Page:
Highly rated prop Joe Moody, who would have been an All Black tourist but for a leg fracture he's still mending, indicated Blackadder had been doing some tinkering in Crusader-land.
"We've changed how we've moved through the pre-season, and I like how we're looking. We've had a lot more rugby focus, whereas in the past the pre-season has been solely about getting fit and strong and leaving the rugby till the end.
"As a result we've been notoriously slow starters and then built through the season. If things go how I feel they should, we're going to have a much better start."
Moody said the importance of home advantage had been stressed already. "We're pushing to sort out that slow start, so come finals we're not having to play all those big games on the road."
McCaw's presence should help with that harder edge, and Dan Carter's absence is offset slightly by the addition of Colin Slade. The Crusader pack will get it done; any question marks revolve around their firepower out wide, and whether hulking Fijian Nemani Nadolo provides any solutions.
Veteran rake Mealamu doesn't mince his words around the Blues' challenge.
"It's being able to play to our potential," he says. "A team on paper doesn't stand for anything. It's about us growing a good culture that allows everyone to put in performances we can be proud of each week - and do that consistently."
Asked about getting the best out of players like Nonu and Woodcock, who have appeared to lose interest in Super Rugby, Mealamu said: "It's getting them aligned with what we're all trying to achieve. They're desperate and hungry for a championship as well, and that can only come if we all do it together.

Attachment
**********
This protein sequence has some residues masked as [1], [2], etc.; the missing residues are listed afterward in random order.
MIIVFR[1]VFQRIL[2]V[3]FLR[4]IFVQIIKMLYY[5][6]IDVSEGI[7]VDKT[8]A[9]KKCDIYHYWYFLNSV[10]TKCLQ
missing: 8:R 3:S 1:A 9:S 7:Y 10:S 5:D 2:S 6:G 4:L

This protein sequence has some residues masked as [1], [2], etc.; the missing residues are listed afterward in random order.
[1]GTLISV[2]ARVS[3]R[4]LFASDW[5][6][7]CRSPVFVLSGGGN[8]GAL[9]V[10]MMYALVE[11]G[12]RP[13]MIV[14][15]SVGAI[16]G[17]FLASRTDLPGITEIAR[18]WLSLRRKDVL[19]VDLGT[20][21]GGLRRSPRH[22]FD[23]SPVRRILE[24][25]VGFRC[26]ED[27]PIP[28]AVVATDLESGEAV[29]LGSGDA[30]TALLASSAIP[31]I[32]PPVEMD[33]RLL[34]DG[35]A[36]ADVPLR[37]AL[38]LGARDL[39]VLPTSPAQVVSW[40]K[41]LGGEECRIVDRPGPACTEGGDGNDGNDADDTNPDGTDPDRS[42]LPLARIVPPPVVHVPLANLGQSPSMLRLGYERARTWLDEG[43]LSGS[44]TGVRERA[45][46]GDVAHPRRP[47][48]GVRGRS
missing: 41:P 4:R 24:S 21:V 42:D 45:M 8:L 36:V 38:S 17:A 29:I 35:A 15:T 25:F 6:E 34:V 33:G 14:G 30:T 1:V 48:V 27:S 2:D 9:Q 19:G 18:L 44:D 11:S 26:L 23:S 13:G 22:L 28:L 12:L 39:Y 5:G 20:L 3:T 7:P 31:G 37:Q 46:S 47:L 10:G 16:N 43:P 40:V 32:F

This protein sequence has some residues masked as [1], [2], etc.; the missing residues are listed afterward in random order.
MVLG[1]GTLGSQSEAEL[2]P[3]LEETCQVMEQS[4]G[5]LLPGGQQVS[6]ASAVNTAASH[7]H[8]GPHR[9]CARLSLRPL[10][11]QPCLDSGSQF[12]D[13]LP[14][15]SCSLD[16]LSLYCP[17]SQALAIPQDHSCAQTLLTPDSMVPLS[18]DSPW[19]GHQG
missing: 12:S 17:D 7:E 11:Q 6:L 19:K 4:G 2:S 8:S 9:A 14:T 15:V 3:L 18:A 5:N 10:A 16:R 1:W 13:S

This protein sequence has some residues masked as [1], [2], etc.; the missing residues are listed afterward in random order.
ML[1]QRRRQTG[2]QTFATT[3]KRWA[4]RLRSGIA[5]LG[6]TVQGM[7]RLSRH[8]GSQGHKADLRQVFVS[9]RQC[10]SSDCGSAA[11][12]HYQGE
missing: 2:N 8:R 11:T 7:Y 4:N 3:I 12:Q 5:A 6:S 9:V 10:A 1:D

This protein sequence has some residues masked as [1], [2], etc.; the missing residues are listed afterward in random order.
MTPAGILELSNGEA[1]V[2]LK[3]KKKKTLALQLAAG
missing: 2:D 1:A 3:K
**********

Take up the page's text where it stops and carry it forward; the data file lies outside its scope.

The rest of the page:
"No disrespect to the other teams but we're hungry and motivated."
Kirwan, like Blackadder, has also made his adjustments. Nonu, after off-season ankle surgery, is being held back till around round three; Mealamu and Woodcock won't enter the fray till week two. A lot hangs on whether Marshall can grab his chance at 10 and just how influential big movers like Luatua and Piutau can be.
Whatever happens, the Chiefs will have to be knocked off their perch. They won't tumble of their own accord.
Some key men have gone, but it's a tantalising prospect to see what those master coaches can do with new additions like Jamie Mackintosh, Matt Symons, Robbie Fruean, Tom Marshall and a certain Mils Muliaina.
Utility back Robbie Robinson, hobbled by a mystery hip ailment, indicates confidence is high in title town. "We're training really hard and always looking to better ourselves . The coaches have worked hard at finding things that give us that extra edge, so there's no reason we can't do it again.
"It's more of the same but we want to do everything a bit better than what we did last year, and find new ways to stay on top. It takes a lot of work from the coaches and players, but everyone's prepared to work pretty hard."
That's what makes the Chiefs once again the team they're all chasing. Their scouting system creates enviable depth, their work ethic ensures they're always ready and their game plan has been honed almost to perfection.
The Crusaders and Blues are making the adjustments. But they're still chasing a formula very much made in Hamilton.
Sunday Star Times